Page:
# HojaLeaks Coding Tutorials # Free Tutorial: 5 JavaScript Data Types Explained

## In this tutorial, we will go over the different data types that JavaScript supports and how to work with them

JavaScript is a dynamic and loosely typed language, which means that it automatically determines the data type of a variable based on the value assigned to it.

### Number

The number data type is used to represent numbers in JavaScript. It can be either an integer or a floating-point number. Examples of numbers include:

• 1

• 3.14

• -5

• Infinity

• NaN (Not a Number)

You can perform mathematical operations on numbers such as addition, subtraction, multiplication, and division.

``````let num1 = 10;
let num2 = 5;

console.log(num1 + num2); // 15
console.log(num1 - num2); // 5
console.log(num1 * num2); // 50
console.log(num1 / num2); // 2
``````

Coding Challenge:

Write a JavaScript program that calculates the area of a circle given the radius. The formula for the area of a circle is A = πr².

``````let radius = 5;
let area = Math.PI * Math.pow(radius, 2);
console.log(area); // 78.53981633974483
``````

### String

The string data type is used to represent a sequence of characters. Strings are enclosed in single or double quotes. Examples of strings include:

• "Hello World"

• 'JavaScript'

• "123"

You can manipulate strings using various methods such as concatenation, substring, and replace.

``````let firstName = "John";
let lastName = "Doe";

console.log(firstName + " " + lastName); // John Doe
console.log(firstName.substring(0, 2)); // Jo
console.log(lastName.replace("Doe", "Smith")); // Smith
``````

Coding Challenge:

Write a JavaScript program that takes a string and returns the number of vowels in the string.

``````let str = "JavaScript";
let vowels = "aeiouAEIOU";
let count = 0;

for (let i = 0; i < str.length; i++) {
if (vowels.indexOf(str[i]) !== -1) {
count++;
}
}
console.log(count); // 3
``````

### Boolean

The boolean data type is used to represent true or false values. Examples of booleans include:

• true

• false

Booleans are often used in conditional statements such as if-else or while loops to determine the flow of a program.

``````let isTrue = true;
let isFalse = false;

if (isTrue) {
console.log("This is true");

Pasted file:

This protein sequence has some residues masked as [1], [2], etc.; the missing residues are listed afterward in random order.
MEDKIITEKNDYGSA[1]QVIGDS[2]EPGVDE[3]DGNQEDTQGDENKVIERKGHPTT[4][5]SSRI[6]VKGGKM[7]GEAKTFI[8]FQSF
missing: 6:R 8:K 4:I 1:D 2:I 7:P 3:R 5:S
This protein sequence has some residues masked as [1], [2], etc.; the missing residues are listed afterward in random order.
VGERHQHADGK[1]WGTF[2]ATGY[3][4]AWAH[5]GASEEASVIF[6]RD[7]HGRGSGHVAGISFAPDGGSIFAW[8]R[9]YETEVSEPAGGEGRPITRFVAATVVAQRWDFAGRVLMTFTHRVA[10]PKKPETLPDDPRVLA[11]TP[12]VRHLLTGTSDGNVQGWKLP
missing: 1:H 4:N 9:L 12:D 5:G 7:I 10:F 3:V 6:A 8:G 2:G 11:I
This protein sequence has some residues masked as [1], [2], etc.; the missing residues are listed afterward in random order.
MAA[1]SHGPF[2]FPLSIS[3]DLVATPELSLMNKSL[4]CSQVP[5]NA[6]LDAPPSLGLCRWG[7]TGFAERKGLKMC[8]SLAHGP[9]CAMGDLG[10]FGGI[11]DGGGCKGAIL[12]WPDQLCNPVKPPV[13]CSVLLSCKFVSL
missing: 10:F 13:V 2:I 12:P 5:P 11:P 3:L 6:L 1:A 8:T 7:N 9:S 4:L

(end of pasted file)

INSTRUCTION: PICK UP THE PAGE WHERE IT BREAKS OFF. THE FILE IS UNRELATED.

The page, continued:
} else {
console.log("This is false");
}
``````

Coding Challenge:

Write a JavaScript program that takes in a number and returns true if the number is even and false if the number is odd.

``````let num = 7;

if (num % 2 === 0) {
console.log(true);
} else {
console.log(false);
}
``````

### Array

The array data type is used to store a collection of values. Arrays are enclosed in square brackets and values are separated by commas.

1. Examples of arrays include:

• [1, 2, 3, 4]

• ["JavaScript", "CSS", "HTML"]

• [true, false, true]

``````You can access and manipulate elements in an array using methods such as push, pop, and slice.
``````
``````let myArray = [1, 2, 3, 4];

console.log(myArray); // 1
myArray.push(5); // [1, 2, 3, 4, 5]
console.log(myArray.pop()); // 5
console.log(myArray.slice(1, 3)); // [2, 3]
``````

Coding Challenge:

Write a JavaScript program that takes in an array of numbers and returns the average of all the numbers in the array.

``````let numArray = [1, 2, 3, 4, 5];
let sum = 0;

for (let i = 0; i < numArray.length; i++) {
sum += numArray[i];
}
console.log(sum / numArray.length); // 3
``````

### Object

The object data type is used to store key-value pairs. Objects are enclosed in curly braces {} and properties are represented by key-value pairs separated by a colon. Examples of objects include:

• {name: "John", age: 30}

• {color: "red", size: "large"}

You can access and manipulate properties in an object using dot notation or bracket notation.

``````let myObject = {name: "John", age: 30};

console.log(myObject.name); // John
myObject.age = 35;
console.log(myObject["age"]); // 35
``````

Coding Challenge:

Write a JavaScript program that takes in an object representing a person and returns a string of their full name.

``````let person = {firstName: "John", lastName: "Doe"};

console.log(person.firstName + " " + person.lastName); // John Doe
``````

In conclusion, understanding the different data types in JavaScript is crucial for writing efficient and effective code. Practice working with these data types through coding challenges and experimenting with different methods and operations to solidify your understanding.